Markets favored safe havens on Tuesday, as evident in the rise of the yen, precious metals and prices of benchmark sovereign debt.
A wave of risk aversion came in the context of the unknowns and controversies about the agreement between the United States and China. In particular, the government in Beijing failed to declare it would immediately cut or abolish tariffs on American cars, like the other side suggested as part of the deal. German bonds advanced together with counterparts from the US and the United Kingdom, meaning yields dropped, in the wake of a decision by the European Court of Justice that Britain can unilaterally revoke Brexit “under certain conditions.”
The measure of the two-year note dropped 1.7 basis points to a negative 0.616% at 8:53 am GMT, narrowing the spread against the 10-year yield to the lowest in 17 months. The latter lost 2.3 points to 0.285%, unseen since July. The yield on the 30-year German bond fell 2.7 points to 0.947%. Corresponding futures were up by 0.02%, 0.12% and 0.32%, respectively.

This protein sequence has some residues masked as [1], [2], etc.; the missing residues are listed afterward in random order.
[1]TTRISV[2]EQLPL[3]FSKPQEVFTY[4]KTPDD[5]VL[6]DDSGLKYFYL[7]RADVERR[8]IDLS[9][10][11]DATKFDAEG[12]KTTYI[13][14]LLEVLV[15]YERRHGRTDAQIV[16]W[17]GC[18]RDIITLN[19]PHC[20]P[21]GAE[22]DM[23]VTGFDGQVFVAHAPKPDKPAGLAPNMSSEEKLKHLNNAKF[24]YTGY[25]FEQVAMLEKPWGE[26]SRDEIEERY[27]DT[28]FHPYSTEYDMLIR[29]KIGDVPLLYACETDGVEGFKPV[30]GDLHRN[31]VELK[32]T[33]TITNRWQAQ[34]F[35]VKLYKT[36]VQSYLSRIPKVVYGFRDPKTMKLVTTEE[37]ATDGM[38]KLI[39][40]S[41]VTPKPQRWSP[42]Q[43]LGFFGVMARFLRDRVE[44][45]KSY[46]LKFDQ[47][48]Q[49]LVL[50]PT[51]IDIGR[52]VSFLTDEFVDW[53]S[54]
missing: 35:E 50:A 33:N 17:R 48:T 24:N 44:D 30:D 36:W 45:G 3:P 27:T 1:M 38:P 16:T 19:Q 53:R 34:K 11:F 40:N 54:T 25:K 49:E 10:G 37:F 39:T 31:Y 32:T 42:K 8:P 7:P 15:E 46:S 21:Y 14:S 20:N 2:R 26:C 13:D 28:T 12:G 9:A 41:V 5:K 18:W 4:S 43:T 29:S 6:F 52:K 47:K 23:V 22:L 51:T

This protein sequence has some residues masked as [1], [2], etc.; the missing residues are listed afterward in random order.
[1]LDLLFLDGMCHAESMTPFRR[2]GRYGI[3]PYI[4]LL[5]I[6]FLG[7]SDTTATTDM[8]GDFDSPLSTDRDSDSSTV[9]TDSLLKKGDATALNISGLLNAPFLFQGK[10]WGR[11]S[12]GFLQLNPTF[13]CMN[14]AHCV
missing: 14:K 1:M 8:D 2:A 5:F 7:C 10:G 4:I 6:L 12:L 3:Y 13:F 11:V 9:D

Italian yields showed relatively modest moves on news of possible compromise with the European Union. The two-year gauge was up at 1.005% and the ten-year yield grew to 3.146%, compared to the decline to 3.766% for 30-year maturities.